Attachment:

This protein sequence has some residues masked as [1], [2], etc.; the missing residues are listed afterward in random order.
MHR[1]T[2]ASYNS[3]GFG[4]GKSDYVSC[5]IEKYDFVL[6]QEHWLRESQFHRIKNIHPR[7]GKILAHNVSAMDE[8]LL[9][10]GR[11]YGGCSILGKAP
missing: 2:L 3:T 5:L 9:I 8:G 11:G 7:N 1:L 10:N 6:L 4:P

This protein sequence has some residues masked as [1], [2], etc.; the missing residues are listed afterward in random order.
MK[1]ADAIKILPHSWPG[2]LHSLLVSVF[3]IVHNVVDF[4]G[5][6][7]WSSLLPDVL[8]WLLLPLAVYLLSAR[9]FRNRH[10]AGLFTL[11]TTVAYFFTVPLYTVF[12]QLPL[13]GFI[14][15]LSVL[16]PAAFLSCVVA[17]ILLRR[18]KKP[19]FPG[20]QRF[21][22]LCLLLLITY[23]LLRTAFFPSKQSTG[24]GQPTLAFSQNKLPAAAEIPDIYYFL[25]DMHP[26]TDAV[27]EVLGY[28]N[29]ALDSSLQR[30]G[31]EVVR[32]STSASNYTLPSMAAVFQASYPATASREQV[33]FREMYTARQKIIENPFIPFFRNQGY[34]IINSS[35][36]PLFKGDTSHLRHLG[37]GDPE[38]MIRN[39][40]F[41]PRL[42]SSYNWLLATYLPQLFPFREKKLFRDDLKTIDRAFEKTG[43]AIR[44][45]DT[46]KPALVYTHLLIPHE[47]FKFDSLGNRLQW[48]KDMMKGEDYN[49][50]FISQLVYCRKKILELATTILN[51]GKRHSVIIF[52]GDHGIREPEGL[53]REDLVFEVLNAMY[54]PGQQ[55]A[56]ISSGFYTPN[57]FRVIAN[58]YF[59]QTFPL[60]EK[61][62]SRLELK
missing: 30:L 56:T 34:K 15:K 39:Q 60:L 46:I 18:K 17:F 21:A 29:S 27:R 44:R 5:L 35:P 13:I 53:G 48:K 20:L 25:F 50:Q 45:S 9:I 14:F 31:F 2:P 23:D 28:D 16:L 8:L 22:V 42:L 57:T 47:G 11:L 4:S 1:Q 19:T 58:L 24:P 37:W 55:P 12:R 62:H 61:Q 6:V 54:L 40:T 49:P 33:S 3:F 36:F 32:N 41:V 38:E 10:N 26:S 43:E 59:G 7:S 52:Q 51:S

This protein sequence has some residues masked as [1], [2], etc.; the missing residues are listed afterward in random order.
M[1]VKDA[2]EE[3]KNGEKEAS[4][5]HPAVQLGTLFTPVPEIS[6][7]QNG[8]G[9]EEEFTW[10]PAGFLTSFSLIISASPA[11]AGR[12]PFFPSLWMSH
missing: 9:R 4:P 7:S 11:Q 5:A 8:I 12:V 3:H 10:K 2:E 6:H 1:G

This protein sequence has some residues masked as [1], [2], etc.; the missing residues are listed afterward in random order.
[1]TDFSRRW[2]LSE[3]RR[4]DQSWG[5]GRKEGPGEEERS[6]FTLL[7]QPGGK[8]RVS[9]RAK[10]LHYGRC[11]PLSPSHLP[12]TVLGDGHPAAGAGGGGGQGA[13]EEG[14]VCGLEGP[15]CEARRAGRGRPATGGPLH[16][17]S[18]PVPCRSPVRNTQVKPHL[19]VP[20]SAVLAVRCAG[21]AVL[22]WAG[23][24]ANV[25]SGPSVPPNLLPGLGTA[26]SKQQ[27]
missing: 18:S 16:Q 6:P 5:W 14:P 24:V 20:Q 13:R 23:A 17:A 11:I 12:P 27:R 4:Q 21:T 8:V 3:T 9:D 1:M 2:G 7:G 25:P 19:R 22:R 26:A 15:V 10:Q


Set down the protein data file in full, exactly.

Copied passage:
This protein sequence has some residues masked as [1], [2], etc.; the missing residues are listed afterward in random order.
MHR[1]T[2]ASYNS[3]GFG[4]GKSDYVSC[5]IEKYDFVL[6]QEHWLRESQFHRIKNIHPR[7]GKILAHNVSAMDE[8]LL[9][10]GR[11]YGGCSILGKAP
missing: 2:L 3:T 5:L 9:I 8:G 11:G 7:N 1:L 10:N 6:L 4:P

This protein sequence has some residues masked as [1], [2], etc.; the missing residues are listed afterward in random order.
MK[1]ADAIKILPHSWPG[2]LHSLLVSVF[3]IVHNVVDF[4]G[5][6][7]WSSLLPDVL[8]WLLLPLAVYLLSAR[9]FRNRH[10]AGLFTL[11]TTVAYFFTVPLYTVF[12]QLPL[13]GFI[14][15]LSVL[16]PAAFLSCVVA[17]ILLRR[18]KKP[19]FPG[20]QRF[21][22]LCLLLLITY[23]LLRTAFFPSKQSTG[24]GQPTLAFSQNKLPAAAEIPDIYYFL[25]DMHP[26]TDAV[27]EVLGY[28]N[29]ALDSSLQR[30]G[31]EVVR[32]STSASNYTLPSMAAVFQASYPATASREQV[33]FREMYTARQKIIENPFIPFFRNQGY[34]IINSS[35][36]PLFKGDTSHLRHLG[37]GDPE[38]MIRN[39][40]F[41]PRL[42]SSYNWLLATYLPQLFPFREKKLFRDDLKTIDRAFEKTG[43]AIR[44][45]DT[46]KPALVYTHLLIPHE[47]FKFDSLGNRLQW[48]KDMMKGEDYN[49][50]FISQLVYCRKKILELATTILN[51]GKRHSVIIF[52]GDHGIREPEGL[53]REDLVFEVLNAMY[54]PGQQ[55]A[56]ISSGFYTPN[57]FRVIAN[58]YF[59]QTFPL[60]EK[61][62]SRLELK
missing: 30:L 56:T 34:K 15:K 39:Q 60:L 46:I 18:K 17:F 21:A 29:S 27:R 44:R 5:L 35:P 13:I 53:G 48:K 20:L 25:F 50:Q 45:S 9:I 14:F 31:F 2:P 23:D 28:D 16:L 8:L 22:V 42:L 57:T 47:G 11:L 4:S 1:Q 19:T 58:L 24:P 37:W 55:P 12:R 62:H 61:Q 6:V 54:L 40:T 49:P 33:S 3:F 36:F 32:N 41:V 38:E 10:N 26:S 43:E 59:G 7:S 52:Q 51:S

This protein sequence has some residues masked as [1], [2], etc.; the missing residues are listed afterward in random order.
M[1]VKDA[2]EE[3]KNGEKEAS[4][5]HPAVQLGTLFTPVPEIS[6][7]QNG[8]G[9]EEEFTW[10]PAGFLTSFSLIISASPA[11]AGR[12]PFFPSLWMSH
missing: 9:R 4:P 7:S 11:Q 5:A 8:I 12:V 3:H 10:K 2:E 6:H 1:G

This protein sequence has some residues masked as [1], [2], etc.; the missing residues are listed afterward in random order.
[1]TDFSRRW[2]LSE[3]RR[4]DQSWG[5]GRKEGPGEEERS[6]FTLL[7]QPGGK[8]RVS[9]RAK[10]LHYGRC[11]PLSPSHLP[12]TVLGDGHPAAGAGGGGGQGA[13]EEG[14]VCGLEGP[15]CEARRAGRGRPATGGPLH[16][17]S[18]PVPCRSPVRNTQVKPHL[19]VP[20]SAVLAVRCAG[21]AVL[22]WAG[23][24]ANV[25]SGPSVPPNLLPGLGTA[26]SKQQ[27]
missing: 18:S 16:Q 6:P 5:W 14:P 24:V 20:Q 13:R 23:A 17:A 11:I 12:P 27:R 4:Q 21:T 8:V 3:T 9:D 1:M 2:G 7:G 25:P 19:R 22:R 26:A 15:V 10:Q